cops & robbers in the Big Mango part 3

WARNING: some of you will find this final part disturbing.

I was out late on a week night because JJ – he of the ‘beautiful people’ –
had asked me to go with him to meet a friend who wanted to see me
urgently. The urgency was nothing more than to ask me to tutor his
daughter who was preparing for TOEFL. I was tempted to say yes
as he was offering good money but i told him politely i didn’t
have time.
As midnight approached i took my leave, i had to work next day
and JJ and his friend were bent on staying till the wee hours drinking.
I was lucky to catch the last #73; well, not so lucky as it turned out.
Five passengers and a driver in a hurry on a rattly bus. The rain was
coming down in buckets and the streets were deserted. The other four got
off after only a few stops and that left the driver and me and now that i was
the only paying victim remaining he went even faster than before.
Six or seven stops from my place he pulled up and said, ‘Go!’ I finish here,’
and opened the door for me. I was out on my ear. He swung the bus around
and headed the way we’d come.
I had to walk the rest of the way home and where he kicked me off was
a dark and dingy part of town. Nothing but rain and a sharp wind. I charged
forward. I had a goodly walk ahead and the best to do was to tackle it.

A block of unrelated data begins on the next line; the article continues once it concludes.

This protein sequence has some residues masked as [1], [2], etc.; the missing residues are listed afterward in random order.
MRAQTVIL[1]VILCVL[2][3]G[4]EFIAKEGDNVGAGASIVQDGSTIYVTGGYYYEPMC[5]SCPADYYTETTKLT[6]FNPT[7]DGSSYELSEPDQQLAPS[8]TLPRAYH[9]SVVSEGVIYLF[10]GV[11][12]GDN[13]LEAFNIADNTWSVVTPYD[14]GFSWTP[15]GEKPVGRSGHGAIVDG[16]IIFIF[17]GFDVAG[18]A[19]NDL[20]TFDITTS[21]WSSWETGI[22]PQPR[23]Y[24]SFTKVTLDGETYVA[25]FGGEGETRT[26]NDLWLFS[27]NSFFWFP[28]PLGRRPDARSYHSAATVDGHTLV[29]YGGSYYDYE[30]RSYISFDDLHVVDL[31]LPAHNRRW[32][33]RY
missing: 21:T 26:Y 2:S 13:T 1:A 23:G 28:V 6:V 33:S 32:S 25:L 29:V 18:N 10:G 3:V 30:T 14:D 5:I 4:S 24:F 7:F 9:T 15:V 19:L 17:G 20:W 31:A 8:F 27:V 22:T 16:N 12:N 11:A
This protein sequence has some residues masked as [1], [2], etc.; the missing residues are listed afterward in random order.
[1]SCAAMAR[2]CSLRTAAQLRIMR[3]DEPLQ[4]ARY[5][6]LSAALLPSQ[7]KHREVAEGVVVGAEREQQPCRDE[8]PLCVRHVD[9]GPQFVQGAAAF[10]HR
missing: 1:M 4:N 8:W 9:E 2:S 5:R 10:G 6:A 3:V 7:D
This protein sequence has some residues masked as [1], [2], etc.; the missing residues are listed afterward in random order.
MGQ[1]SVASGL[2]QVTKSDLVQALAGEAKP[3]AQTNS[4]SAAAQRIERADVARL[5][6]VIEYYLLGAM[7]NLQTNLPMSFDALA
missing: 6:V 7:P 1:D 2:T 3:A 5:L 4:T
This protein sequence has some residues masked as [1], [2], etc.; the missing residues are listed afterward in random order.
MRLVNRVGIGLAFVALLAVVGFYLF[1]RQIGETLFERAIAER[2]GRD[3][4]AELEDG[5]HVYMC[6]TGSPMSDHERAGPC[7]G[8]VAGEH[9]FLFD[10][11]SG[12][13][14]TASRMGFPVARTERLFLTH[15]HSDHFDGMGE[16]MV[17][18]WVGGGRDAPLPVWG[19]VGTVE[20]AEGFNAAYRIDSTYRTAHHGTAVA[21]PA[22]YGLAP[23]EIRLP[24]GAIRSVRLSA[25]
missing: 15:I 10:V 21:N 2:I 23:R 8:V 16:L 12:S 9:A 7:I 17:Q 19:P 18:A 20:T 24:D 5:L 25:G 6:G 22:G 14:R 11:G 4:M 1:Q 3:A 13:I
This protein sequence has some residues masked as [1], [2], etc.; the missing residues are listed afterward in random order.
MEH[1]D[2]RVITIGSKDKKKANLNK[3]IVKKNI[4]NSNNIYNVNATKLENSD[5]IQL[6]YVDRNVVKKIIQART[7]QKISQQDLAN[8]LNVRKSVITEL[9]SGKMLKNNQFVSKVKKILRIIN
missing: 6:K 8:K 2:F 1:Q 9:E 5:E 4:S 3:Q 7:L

I’d gone a hundred yards when i saw a glint of metal and realised it was
the rear of a motorbike picked out by a watery street lamp. Something
told me stop and i did for a moment before proceeding with caution.
The tail of the bike was sticking out of the mouth of a soi and i recognised it
as a cop bike so two boys in brown and black boots couldn’t be far away,
perhaps relieving themselves in the soi. A soi can be wide enough for a truck
to pass or as narrow as an alleyway; this was an alley.
The last premises before the soi was an old hardware shop and i stood in its
doorway. The rain had eased and everything was quiet. Then i heard voices
in the soi, a man’s gruff voice and a lighter, thinner voice. The man sounded
as if he was giving orders; the lighter voice was a voice of feeble protest.
Since i could hear clearly enough the voices had to be close by, no more than
a few yards into the soi. And then i heard what sounded like slaps followed
by whimpering. I couldn’t resist, i had to take a look.
Two boys in brown and a small figure in a pale dress. One of the cops was
looking up the alley, on lookout duty, and at the same time was fully exposed
and playing with himself; the other had his back to me and was facing the wall
of the first building and between him and the wall was the small figure
kneeling. He was holding her head and pressing his crotch into it and slapping
her into submission. Her whimpers died away as she complied with his demands.
There was nothing i could do. My heart was racing and i feared for my safety.